Be your destiny
I read this book earlier in the month for Andy’s book club. As her live discussion approaches, I felt compelled to reread it as an audiobook! I guarantee the discussion will be fantastic, and I want to have facts/impressions fresh in my mind. Perfect opportunity to add this to my botwathon TBR!
We follow 16-year-old Deka as she goes through her village’s rite of passage – a blood ceremony to determined women’s purity. Instead of red, her blood runs gold, and with this, Deka fears the worst for her fate.
Deka is then offered an opportunity that feels like a lose-lose. Still, she simply can’t pass: a mysterious woman offers to help her escape if she will join her alaki army and fight for the emperor. Alaki are near-immortal girls with rare gifts like herself.
With Deka and her journey, this feminist, West African-inspired fantasy starts. Their tagline says it all:
“In this world, girls are outcasts by blood and warriors by choice.”
The book through my criteria lens:
I felt that the atmosphere, both psychological and world-building, was really well done. I thought that I understood the society Forna set for us, and the overall world was one I had a lot of fun visiting. At the same time, it made me sad knowing it is eerily similar to things happening in real life right now. The author masterfully crafted parallels to our world. Personally, I found her world easy to imagine, and I can’t wait to see Forna continue to build it.
The main characters were fresh, particularly Deka and Britta. I enjoyed how they have slowly developed, giving us time to get to know each of them. Forna crafted them with depth and gave each a distinguishable strength and personality. For the first episode in a series, I commend Forna for putting this much care into the large cast of characters.
I slightly struggled with parts of the book – I felt that the romance didn’t add to the plot, as there was not enough tension built between them. I know it’s a YA novel, and maybe that’s why I didn’t let me bother as much, but I wonder if this romance wouldn’t have been better on a later book. I also had difficulties with the time jumps. I feel that the atmosphere would have been more epic if, instead of jumping in time, Forna had fleshed out certain events.
I will add that none of that took away from my enjoyment. In fact, I read the physical book and the audiobook within weeks. I highly recommend the audiobook as Forna has introduced many words that I am unfamiliar with; listening to them has improved my reading experience, and Shayna Small’s narration was superb.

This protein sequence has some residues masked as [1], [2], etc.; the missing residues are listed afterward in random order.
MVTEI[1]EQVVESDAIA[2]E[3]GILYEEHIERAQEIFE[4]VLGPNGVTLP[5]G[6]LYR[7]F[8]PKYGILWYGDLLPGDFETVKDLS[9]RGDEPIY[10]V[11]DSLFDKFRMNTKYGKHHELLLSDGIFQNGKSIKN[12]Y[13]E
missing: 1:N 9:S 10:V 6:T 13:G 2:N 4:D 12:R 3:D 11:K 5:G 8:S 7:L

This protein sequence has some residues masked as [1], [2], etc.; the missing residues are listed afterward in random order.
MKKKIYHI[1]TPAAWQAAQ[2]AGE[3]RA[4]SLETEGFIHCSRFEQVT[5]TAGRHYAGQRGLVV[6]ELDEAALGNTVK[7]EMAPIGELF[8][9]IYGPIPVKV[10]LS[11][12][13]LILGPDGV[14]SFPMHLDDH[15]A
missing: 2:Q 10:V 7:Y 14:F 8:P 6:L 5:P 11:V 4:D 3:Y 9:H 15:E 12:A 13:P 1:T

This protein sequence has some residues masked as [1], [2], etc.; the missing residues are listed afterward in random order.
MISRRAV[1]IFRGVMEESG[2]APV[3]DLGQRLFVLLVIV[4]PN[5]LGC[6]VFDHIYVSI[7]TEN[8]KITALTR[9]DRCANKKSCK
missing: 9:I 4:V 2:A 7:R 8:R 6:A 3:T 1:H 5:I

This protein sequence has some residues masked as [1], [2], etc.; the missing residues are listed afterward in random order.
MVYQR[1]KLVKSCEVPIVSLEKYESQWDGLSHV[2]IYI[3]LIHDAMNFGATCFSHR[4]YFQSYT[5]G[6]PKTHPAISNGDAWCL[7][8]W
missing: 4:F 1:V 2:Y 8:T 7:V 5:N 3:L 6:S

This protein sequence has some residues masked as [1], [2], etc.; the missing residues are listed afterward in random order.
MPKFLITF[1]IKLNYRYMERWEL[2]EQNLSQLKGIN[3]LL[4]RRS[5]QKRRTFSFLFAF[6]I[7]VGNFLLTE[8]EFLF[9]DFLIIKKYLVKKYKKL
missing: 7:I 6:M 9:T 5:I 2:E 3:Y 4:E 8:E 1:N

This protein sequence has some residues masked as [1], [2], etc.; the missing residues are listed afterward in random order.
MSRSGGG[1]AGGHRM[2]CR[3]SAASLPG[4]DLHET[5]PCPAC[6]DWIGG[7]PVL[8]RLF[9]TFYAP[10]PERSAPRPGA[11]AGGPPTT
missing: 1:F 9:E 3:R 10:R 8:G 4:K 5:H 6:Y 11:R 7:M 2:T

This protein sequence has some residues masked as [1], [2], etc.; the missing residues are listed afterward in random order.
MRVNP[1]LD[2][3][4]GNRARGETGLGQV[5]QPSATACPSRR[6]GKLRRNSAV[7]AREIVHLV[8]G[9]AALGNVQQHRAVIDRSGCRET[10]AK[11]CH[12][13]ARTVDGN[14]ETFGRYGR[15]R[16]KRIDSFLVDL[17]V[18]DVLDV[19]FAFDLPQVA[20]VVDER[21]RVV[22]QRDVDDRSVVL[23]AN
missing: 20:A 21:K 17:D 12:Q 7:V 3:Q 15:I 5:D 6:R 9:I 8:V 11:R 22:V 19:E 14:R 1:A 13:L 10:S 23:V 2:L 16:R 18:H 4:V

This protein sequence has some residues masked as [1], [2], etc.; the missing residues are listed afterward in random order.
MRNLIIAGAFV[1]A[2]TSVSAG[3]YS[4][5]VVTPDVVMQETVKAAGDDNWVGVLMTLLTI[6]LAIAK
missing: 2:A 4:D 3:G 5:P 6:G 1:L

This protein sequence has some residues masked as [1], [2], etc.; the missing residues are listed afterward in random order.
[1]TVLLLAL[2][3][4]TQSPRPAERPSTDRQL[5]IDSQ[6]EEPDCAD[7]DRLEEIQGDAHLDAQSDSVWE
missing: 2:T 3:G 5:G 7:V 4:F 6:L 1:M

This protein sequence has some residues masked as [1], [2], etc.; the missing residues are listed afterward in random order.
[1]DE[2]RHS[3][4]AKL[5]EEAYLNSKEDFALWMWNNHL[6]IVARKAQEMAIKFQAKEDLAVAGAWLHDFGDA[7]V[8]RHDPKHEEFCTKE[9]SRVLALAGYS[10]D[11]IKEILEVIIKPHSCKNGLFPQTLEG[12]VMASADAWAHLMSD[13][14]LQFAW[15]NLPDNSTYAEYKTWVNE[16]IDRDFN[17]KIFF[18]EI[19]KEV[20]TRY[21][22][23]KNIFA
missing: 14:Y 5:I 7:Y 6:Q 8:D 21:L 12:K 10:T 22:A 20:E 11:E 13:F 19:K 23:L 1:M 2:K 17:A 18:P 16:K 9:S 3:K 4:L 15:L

My personal feelings:
The Gilded one was immensely violent and visual, which in my opinion, would make an epic movie. Forna’s world and the story beg for this visual representation. I would love to compare an audio-visual interpretation to the one I imagine. I am aware this is a selfish wish as I am also awful at picturing wars and violence, I can stomach it in a movie, but I rarely ever allow it to form in my head.
My favourite parts of the book were both the representation and how it used fiction to criticize contemporary issues such as racism, sexism, abuse, xenophobia, violence, and social injustice. The Gilded Ones has black, Asian, and homosexual characters, but representation was woven into the story powerfully and respectfully.
I think the empowerment and feminism that oozes from the pages make this a great YA novel for young girls who do not always know they can advocate for themselves and refuse to internalize misogyny. This is a YA book that features sisterhood and women’s solidarity. You won’t find frenemies or girls being mean to others in its pages. I wish I had a book like this when I was growing up.
I can’t wait for the rest of the series!
wonder if it will work
My total rating: 4.75
Review for this book is mentioned in this video: Check Later
Until next book, be the hummingbird!